Source: eKapija | Wednesday, 27.07.2011.| 16:05
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To see and be seen - Walk on street roof from the Sava port to Kalemegdan fortress

(Center on the Water)

For the citizens of Belgrade, it will be a new place to walk, shop and have fun, while the visitors of the capital will find it a new experience and a quicker way to come from the river to Knez Mihailova street. The bridge, connecting the Sava port and Kalemegdan fortress, is designed as a promenade, as well as a commercial space with stores, galleries and museums. This pedestrian link should connect Balkanska and Skadarska streets, of which main characteristic are cobblestones and numerous stores and coffee shops. The bridge is part of a preliminary design authored by Belgrade-based ARCVS, which shared the first prize with the Japanese architects at an international competition for the Center on the Water project design, the aim of which was to find the best solution for the reconstruction of Beton Hala (Concrete Hall).

How ARCVS plans to connect the port and the Kalemegdan park is explained for eKapija by Branislav Redzic, an architect and the team leader.

- The location of Beton Hala is very precious. Fascinated by that space, we were watching the life on the river. There is an international river transport system that leaves the visitors of Belgrade near the building of the Port Authority, in an area that does not have the attributes of a city square, and that is the first contact that these people make with Belgrade. Also, Kalemegdan fortress is one of the first things Belgrade is associated with. That space is insufficiently exploited, it does not have the status it deserves, and one of the reasons for that is a poor connection with the river banks. We came to an idea to connect the river and the park in an adequate manner – Redzic explains.

As he says, the team of ARCVS is primarily focused on the concept, and not on the design itself.

They wanted people to be able to see the panorama of Belgrade, bridges and the Kalemegdan fortress from any point within the complex.

The visitors would be able to come from the roof of Beton Hala to the Kalemegdan park by walking through a covered street or on its roof. The street would be 300 meters long and 24 meters wide, while the ceiling would be about 7 meters high.

- Our people do not spend time at the places burdened by design. People here sit at the place where they can communicate, where they can see and be seen. The Pavilion ramp, that is, an 11,000-square-meter indoor space, which connects the bank with the park, is determined by two "parallel streams". There is a museum and an exhibition space on one side, spanning 6,000 square meters, and commercial contents on the other side, occupying an area of 5,000 square meters. That is where stores and coffee shops would be situated. These parallel streams are connected in several places by green yards – Redzic explains.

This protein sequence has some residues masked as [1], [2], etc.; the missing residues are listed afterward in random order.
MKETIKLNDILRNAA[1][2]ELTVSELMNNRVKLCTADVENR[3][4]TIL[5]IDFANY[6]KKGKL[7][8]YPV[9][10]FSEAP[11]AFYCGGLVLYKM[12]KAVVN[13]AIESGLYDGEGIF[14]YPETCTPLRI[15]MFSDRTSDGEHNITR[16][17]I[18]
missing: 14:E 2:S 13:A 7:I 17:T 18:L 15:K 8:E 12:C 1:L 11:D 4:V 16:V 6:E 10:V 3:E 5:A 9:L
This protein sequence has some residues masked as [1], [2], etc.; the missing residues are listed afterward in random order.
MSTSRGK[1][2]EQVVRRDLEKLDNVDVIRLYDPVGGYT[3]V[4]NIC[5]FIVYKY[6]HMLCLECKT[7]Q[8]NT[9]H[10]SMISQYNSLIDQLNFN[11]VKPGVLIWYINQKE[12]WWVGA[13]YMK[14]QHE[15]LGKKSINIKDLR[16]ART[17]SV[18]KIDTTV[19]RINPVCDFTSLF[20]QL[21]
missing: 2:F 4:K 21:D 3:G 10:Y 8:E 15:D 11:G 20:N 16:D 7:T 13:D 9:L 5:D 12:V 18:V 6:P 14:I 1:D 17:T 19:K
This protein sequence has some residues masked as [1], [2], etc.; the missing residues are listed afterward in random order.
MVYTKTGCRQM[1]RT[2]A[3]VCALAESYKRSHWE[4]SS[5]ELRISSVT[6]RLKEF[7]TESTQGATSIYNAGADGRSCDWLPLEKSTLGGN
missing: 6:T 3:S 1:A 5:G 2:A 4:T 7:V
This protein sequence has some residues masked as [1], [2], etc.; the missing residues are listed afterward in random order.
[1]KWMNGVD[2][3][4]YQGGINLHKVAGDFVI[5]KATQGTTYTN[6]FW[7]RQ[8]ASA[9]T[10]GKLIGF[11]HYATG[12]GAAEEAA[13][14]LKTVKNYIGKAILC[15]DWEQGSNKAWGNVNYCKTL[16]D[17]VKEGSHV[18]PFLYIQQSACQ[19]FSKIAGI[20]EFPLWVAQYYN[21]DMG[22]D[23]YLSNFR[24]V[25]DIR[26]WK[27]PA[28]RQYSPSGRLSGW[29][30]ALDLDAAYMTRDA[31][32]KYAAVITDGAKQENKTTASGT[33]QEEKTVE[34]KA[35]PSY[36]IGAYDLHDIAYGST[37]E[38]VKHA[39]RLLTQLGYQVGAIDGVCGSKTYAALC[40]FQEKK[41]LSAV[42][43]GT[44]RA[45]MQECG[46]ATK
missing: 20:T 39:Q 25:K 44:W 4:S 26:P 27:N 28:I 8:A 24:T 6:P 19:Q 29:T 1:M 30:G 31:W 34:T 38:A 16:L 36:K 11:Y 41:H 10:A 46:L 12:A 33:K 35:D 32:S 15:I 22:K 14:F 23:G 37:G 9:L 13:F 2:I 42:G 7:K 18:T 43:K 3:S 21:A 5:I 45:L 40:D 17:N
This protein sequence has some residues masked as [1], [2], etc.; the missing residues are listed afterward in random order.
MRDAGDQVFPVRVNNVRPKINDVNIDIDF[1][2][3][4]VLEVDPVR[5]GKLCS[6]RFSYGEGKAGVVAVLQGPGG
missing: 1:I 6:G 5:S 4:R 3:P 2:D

Although the bridge is supposed to be located in the vicinity of the tram terminus, there is no need for moving the railway tracks, which makes the project implementation significantly easier. The tram route is preserved as an explicit ambient and functional value.

The current look of Beton Hala would not be changed, while three elevators and a stairway should serve as links between its roof and the port.

Two underground garages spanning about 25,000 square meters, with 800 parking spaces for cars and 18 for buses, are situated behind Beton Hala, between the railway tunnel and Tadeusa Koscuska street.

If tourists decide to stay longer by the river, they will be able to take a rest on the roof of Beton Hala, surrounded by greenery and flowers, and to visit a pavilion that could be used as a museum, a home of the city philharmonic orchestra, or an office space.

When asked if it is possible to build a bridge on the Sava in that area upon the implementation of this project, Redzic says that the bridge in that location would not be a good solution because of the vicinity of the confluence of the Sava and Danube rivers.

ARCVS has designed a solution that does not envisage relocation of the Railway Station. Our interlocutor does not believe that anything will be done with the relocation of railways within next ten years because the procedure is complicated and requires much money.

The solution that shares the first prize with the ARCVS team's design is a project by architect Sou Fujimoto from Japan. He has designed a concept that he named "Cloud". Namely, according to his idea, people would use a circular promenade, similar to toboggans, to descend from Kalemegdan to Beton Hala.

- The Japanese bureau had the same purpose. Fujimoto is coming to Belgrade in early August to talk with us so we could decide what is the best for Belgrade. We have a support from City Architect Dejan Vasovic. After that, once we find a compromise, the Plan of Detailed Regulation for Kosancicev Venac should be amended, and then the project implementation can commence.

Construction of all facilities envisaged by the ARCVS' preliminary design would cost about EUR 25 million, and the "river gate" could be opened in minimum four years.

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